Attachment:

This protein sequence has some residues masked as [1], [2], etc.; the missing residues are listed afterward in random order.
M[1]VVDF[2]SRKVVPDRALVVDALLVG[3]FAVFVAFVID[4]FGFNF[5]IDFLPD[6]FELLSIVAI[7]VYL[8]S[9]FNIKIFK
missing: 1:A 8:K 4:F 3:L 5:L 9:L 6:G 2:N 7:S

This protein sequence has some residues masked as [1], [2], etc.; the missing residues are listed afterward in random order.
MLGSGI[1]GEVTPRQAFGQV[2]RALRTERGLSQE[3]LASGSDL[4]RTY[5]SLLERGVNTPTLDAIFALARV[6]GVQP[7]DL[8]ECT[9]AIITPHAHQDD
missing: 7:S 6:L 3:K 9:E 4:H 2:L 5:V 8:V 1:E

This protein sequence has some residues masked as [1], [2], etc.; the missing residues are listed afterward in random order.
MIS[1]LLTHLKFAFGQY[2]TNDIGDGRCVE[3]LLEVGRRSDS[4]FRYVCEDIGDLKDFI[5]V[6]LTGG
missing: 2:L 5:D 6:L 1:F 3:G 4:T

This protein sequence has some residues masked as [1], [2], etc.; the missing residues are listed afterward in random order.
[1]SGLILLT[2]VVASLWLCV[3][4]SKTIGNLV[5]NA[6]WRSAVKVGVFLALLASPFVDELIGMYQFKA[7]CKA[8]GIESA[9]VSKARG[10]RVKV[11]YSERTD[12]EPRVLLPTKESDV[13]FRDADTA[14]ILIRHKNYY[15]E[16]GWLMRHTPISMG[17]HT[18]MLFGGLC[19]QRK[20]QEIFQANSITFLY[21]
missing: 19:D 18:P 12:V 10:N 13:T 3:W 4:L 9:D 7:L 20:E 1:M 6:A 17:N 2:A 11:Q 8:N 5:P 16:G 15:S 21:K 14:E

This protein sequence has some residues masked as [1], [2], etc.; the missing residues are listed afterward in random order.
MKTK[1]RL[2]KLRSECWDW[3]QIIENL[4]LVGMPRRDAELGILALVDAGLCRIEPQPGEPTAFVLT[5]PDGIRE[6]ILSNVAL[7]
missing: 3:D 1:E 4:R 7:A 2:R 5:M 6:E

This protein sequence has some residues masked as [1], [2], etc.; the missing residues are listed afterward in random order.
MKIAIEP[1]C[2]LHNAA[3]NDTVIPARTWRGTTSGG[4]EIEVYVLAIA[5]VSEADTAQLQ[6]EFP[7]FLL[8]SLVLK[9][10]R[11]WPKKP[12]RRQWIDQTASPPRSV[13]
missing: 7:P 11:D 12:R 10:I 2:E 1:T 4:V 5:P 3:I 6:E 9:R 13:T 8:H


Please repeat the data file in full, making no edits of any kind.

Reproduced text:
This protein sequence has some residues masked as [1], [2], etc.; the missing residues are listed afterward in random order.
M[1]VVDF[2]SRKVVPDRALVVDALLVG[3]FAVFVAFVID[4]FGFNF[5]IDFLPD[6]FELLSIVAI[7]VYL[8]S[9]FNIKIFK
missing: 1:A 8:K 4:F 3:L 5:L 9:L 6:G 2:N 7:S

This protein sequence has some residues masked as [1], [2], etc.; the missing residues are listed afterward in random order.
MLGSGI[1]GEVTPRQAFGQV[2]RALRTERGLSQE[3]LASGSDL[4]RTY[5]SLLERGVNTPTLDAIFALARV[6]GVQP[7]DL[8]ECT[9]AIITPHAHQDD
missing: 7:S 6:L 3:K 9:E 4:H 2:L 5:V 8:V 1:E

This protein sequence has some residues masked as [1], [2], etc.; the missing residues are listed afterward in random order.
MIS[1]LLTHLKFAFGQY[2]TNDIGDGRCVE[3]LLEVGRRSDS[4]FRYVCEDIGDLKDFI[5]V[6]LTGG
missing: 2:L 5:D 6:L 1:F 3:G 4:T

This protein sequence has some residues masked as [1], [2], etc.; the missing residues are listed afterward in random order.
[1]SGLILLT[2]VVASLWLCV[3][4]SKTIGNLV[5]NA[6]WRSAVKVGVFLALLASPFVDELIGMYQFKA[7]CKA[8]GIESA[9]VSKARG[10]RVKV[11]YSERTD[12]EPRVLLPTKESDV[13]FRDADTA[14]ILIRHKNYY[15]E[16]GWLMRHTPISMG[17]HT[18]MLFGGLC[19]QRK[20]QEIFQANSITFLY[21]
missing: 19:D 18:P 12:V 10:N 13:T 3:W 4:L 9:D 7:L 20:E 1:M 6:A 17:N 2:A 11:Q 8:N 5:P 16:G 15:S 21:K 14:E

This protein sequence has some residues masked as [1], [2], etc.; the missing residues are listed afterward in random order.
MKTK[1]RL[2]KLRSECWDW[3]QIIENL[4]LVGMPRRDAELGILALVDAGLCRIEPQPGEPTAFVLT[5]PDGIRE[6]ILSNVAL[7]
missing: 3:D 1:E 4:R 7:A 2:R 5:M 6:E

This protein sequence has some residues masked as [1], [2], etc.; the missing residues are listed afterward in random order.
MKIAIEP[1]C[2]LHNAA[3]NDTVIPARTWRGTTSGG[4]EIEVYVLAIA[5]VSEADTAQLQ[6]EFP[7]FLL[8]SLVLK[9][10]R[11]WPKKP[12]RRQWIDQTASPPRSV[13]
missing: 7:P 11:D 12:R 10:I 2:E 1:T 4:V 5:P 3:I 6:E 9:R 13:T 8:H